Terri-Anne, While I appreciate your point of view we are living it. I am very familar with the Medi-Cal and Medicare systems and I don’t dispute they are helpful to some but not to all. Fighting for those things in OUR experience have been far harder than anything we have done for our private insurance. I am not saying that NO ONE is cared for only that there are guidelines. I do not know what your experiences are other than working with disabled adults….I think that is great. But we live this daily. So does my friend and I have seen what is being done. I am not fabricating information I am seeing it live and in person.
        There are going to be positive and negative on both sides….mine was only my experience…well meaning workers of the system that have told us to have a DNR for our daughter. Well meaning workers that tell us to institutionalize our daughter….things of that nature. While I don’t dispute there are needs being met….we will find people on both ends of this. That is why I shared my story just as Kurt did.
        I know what my friend has gone through and what she has been told. I have heard it from health care professionals as well. You made the comment…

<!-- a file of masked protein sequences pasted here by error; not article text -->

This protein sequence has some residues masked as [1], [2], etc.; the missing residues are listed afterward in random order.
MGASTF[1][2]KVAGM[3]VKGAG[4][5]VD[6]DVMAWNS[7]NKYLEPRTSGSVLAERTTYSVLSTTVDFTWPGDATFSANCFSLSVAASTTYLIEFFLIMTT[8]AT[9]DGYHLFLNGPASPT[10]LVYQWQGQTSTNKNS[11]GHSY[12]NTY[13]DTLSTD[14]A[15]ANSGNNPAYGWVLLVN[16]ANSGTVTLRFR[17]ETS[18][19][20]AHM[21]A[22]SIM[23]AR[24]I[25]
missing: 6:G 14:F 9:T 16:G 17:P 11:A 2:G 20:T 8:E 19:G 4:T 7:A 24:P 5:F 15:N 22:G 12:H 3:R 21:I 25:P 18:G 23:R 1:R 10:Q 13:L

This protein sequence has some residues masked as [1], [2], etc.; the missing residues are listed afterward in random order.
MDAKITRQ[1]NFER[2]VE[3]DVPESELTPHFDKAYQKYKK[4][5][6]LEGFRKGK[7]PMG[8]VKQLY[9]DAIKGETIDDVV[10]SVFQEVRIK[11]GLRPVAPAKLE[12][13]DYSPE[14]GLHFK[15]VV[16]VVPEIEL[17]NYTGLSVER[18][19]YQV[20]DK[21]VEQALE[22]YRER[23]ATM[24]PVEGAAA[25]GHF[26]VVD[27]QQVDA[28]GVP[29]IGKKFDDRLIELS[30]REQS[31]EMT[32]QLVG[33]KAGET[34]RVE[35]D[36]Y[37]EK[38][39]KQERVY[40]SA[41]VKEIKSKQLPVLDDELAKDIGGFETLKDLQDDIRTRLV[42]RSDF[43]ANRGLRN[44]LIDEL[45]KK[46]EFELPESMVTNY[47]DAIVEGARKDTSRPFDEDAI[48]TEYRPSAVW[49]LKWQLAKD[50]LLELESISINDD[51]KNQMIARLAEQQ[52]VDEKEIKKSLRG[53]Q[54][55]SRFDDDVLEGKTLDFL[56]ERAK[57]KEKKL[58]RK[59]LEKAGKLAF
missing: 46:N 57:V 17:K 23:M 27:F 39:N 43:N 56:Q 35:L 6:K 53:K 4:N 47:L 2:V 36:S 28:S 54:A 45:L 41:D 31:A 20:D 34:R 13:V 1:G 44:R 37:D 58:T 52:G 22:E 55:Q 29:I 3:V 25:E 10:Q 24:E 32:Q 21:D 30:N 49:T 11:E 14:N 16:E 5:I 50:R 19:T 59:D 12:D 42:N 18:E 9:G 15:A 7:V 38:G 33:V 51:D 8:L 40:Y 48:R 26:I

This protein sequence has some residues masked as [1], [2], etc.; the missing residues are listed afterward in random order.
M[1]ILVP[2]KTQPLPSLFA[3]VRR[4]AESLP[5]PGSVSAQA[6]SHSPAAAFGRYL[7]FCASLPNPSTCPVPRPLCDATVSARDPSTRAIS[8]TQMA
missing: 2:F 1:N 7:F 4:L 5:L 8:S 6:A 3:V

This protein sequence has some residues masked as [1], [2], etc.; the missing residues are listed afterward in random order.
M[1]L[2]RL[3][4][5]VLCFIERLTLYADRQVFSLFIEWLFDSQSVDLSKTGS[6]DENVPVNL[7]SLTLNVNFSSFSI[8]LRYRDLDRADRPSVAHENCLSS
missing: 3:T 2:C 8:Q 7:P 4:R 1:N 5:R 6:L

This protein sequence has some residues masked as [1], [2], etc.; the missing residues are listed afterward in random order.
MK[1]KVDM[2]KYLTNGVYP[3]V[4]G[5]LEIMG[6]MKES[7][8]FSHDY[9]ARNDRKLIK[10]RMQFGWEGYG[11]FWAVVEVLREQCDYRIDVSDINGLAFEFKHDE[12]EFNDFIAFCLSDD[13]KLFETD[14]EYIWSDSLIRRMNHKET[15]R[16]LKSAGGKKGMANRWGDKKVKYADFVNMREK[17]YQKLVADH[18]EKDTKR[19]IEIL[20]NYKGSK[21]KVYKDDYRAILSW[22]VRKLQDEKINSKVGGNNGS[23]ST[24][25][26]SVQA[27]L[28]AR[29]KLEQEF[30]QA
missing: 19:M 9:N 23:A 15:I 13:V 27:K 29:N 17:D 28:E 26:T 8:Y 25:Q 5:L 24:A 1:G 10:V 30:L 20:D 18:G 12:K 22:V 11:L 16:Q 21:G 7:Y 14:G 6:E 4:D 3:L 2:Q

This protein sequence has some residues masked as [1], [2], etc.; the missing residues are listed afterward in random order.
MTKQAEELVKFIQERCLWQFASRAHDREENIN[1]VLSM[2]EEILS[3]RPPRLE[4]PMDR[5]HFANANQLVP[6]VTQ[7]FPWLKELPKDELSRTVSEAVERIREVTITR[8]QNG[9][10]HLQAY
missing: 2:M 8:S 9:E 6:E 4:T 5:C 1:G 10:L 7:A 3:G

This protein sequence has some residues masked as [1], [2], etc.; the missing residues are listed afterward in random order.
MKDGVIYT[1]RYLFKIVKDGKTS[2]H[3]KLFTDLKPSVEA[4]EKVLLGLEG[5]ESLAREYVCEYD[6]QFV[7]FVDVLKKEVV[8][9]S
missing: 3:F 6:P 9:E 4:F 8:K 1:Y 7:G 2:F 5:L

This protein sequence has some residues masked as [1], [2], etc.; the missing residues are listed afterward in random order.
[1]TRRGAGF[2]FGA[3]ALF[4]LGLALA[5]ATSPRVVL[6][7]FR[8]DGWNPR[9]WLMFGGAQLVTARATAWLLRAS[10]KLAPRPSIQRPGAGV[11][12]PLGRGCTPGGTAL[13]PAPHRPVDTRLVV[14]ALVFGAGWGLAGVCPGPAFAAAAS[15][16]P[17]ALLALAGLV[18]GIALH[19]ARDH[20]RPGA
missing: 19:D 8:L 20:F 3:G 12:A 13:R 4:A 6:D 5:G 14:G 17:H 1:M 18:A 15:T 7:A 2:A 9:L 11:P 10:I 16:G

“I am sure that she was not put further on the list because of her disability. There are many variables that need to be considered in the transplant waiting list, regardless of whether you pay a private company or use government health care.”

        I can assure you that is exactly why. It is the same reason we were given at one point when they thought our daughter might need a transplant. And we explained to the health care professionals that it was not for them to determine but we would fight for whatever our daughter needed if we felt that is what the Lord would have us do. Her life is not for them to decide.

        I can appreciate your opinion but please do not use that statement of being sure that it was not that way….I did not fabricate the story it is real and the TRUTH!